Another problem would be budgeting for this model. Libraries already struggle to maintain their collections year-to-year (some years more successfully than others). What happens when, with a 2nd quarter that had an unusually high number of 'must-read' articles, and the library is broke with 2 months to go in the fiscal year?

    The biggest problem, however, is cultural. Faculty must publish in these journals, the libraries must carry them for accreditation, so on and so forth. Faculty never approve of titles getting cut in their field. This is, by far, the most difficult part of the cycle to break.

    By Blogger Zhigang Suo, at 7/25/2006 8:05 AM  

  • Paul Ginsparg, the creator of arXiv, estimated cost per paper in this article.

    By Blogger Zhigang Suo, at 7/26/2006 5:01 AM  

  • Hi Zhigang,

    Pay per paper (P3) is already here, and the cost per paper is on the order of $15-$20.

    Let me explain. At my institution - Rutgers - the library will obtain an electronic copy of an article that the Rutgers library does not have. After submitting a request online I receive a pdf version of the paper usually within 48 hours of the request. There is no cost to the user - the charges are subsumed by the library.

    Prompted by your article I asked our librarian in charge of the service to give an estimate of the cost per paper. She told me the cost of articles varies. Rutgers belongs to various consortia in which member libraries provide free reciprocal borrowing, or pay an annual net lending or borrowing fee depending on activity. Membership fees are a factor to consider in estimating per article costs, but that data is not directly available. A simpler procedure is to use the fee that the Rutgers University Libraries charges libraries outside of the various consortia for articles-- $15 per article, for 1-50 pages. Other academic libraries generally charge between $15-$20 these days for the same service.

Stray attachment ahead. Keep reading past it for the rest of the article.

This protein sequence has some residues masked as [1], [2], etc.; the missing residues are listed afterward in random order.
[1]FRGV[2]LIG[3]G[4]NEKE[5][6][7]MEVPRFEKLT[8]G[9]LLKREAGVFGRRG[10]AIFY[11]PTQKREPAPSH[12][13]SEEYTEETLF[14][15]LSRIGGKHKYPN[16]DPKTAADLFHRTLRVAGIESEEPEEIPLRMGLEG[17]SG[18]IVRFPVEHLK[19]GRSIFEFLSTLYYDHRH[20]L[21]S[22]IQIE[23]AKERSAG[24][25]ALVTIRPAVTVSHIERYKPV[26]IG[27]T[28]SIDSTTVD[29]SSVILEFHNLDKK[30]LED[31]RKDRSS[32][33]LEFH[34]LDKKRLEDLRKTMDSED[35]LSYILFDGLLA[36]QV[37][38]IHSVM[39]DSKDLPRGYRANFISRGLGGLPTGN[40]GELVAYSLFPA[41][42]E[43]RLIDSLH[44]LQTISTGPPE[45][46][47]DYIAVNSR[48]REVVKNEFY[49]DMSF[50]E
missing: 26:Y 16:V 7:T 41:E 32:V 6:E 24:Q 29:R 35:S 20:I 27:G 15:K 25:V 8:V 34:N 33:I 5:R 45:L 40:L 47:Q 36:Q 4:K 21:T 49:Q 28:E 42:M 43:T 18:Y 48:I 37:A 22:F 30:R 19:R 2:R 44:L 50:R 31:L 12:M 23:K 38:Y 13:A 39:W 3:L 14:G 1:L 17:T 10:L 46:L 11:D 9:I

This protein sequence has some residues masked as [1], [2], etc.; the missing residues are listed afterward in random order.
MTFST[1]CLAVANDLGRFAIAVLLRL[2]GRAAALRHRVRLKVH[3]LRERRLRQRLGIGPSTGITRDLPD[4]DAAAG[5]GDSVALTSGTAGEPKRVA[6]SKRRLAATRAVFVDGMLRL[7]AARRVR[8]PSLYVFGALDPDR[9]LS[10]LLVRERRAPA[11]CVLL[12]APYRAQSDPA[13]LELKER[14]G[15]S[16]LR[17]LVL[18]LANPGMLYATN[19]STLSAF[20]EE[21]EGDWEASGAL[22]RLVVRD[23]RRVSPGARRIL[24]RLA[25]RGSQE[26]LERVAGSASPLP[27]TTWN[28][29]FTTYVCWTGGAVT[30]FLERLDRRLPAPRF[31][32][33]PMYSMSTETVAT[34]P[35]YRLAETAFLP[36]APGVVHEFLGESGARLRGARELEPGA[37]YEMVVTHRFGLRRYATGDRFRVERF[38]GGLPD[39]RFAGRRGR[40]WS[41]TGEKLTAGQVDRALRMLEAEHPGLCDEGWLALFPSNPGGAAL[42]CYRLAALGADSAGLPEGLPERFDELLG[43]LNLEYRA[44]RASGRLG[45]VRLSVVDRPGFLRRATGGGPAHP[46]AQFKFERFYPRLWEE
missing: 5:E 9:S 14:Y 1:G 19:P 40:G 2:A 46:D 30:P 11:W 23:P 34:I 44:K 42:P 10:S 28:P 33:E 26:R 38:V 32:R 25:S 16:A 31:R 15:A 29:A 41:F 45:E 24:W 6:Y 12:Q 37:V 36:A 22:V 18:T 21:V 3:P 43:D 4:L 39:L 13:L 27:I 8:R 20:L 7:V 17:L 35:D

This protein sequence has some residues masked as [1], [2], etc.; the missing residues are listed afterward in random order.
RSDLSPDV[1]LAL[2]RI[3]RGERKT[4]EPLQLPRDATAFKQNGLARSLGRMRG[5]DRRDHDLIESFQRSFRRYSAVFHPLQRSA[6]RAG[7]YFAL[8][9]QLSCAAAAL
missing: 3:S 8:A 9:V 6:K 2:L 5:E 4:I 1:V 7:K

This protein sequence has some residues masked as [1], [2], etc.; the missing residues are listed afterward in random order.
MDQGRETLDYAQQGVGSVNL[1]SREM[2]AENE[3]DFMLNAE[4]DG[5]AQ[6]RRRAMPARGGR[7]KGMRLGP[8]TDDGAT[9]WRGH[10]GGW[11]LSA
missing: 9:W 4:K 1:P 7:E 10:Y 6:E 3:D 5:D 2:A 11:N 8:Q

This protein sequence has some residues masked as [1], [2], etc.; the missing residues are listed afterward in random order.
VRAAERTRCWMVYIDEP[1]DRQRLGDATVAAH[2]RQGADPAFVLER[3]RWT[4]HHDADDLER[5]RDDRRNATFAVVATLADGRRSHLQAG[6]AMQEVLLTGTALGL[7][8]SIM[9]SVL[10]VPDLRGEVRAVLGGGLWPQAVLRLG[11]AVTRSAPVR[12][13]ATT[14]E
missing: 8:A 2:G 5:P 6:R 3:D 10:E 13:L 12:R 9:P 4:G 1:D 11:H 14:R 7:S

In 2002 the Association of Research Libraries conducted a two-year study of InterLibrary Loan services in 72 North American research libraries. The study reported a unit cost for mediated borrowing of $17.50 in 2002 dollars. This is the most recent, statistically reliable analysis of interlibrary loan costs, and a summary is available

    You can argue that this is not true P3 for various reasons, e.g. (i) it is effectively subsidized by the larger library apparatus, local and global; (ii) it just transfers the cost to the library that actually purchases the journal archive, its a matter of macro- versus micro-economics, etc. But from my POV its P3 and my library pays $15-$20 for the articles I request.

    Keep up the thought provoking articles!


    By Blogger Andrew Norris, at 7/26/2006 9:05 AM  

  • Dear Andy:

    Thank you so much for your input and encouragement. I'll show your message to our librarians. As you can imagine, the hit-or-miss subscription model is particularly hard for small engineering schools.

    By Blogger Zhigang Suo, at 7/26/2006 9:59 AM  

  • This is a test of Comments

    By Blogger Zhigang Suo, at 9/30/2006 7:37 PM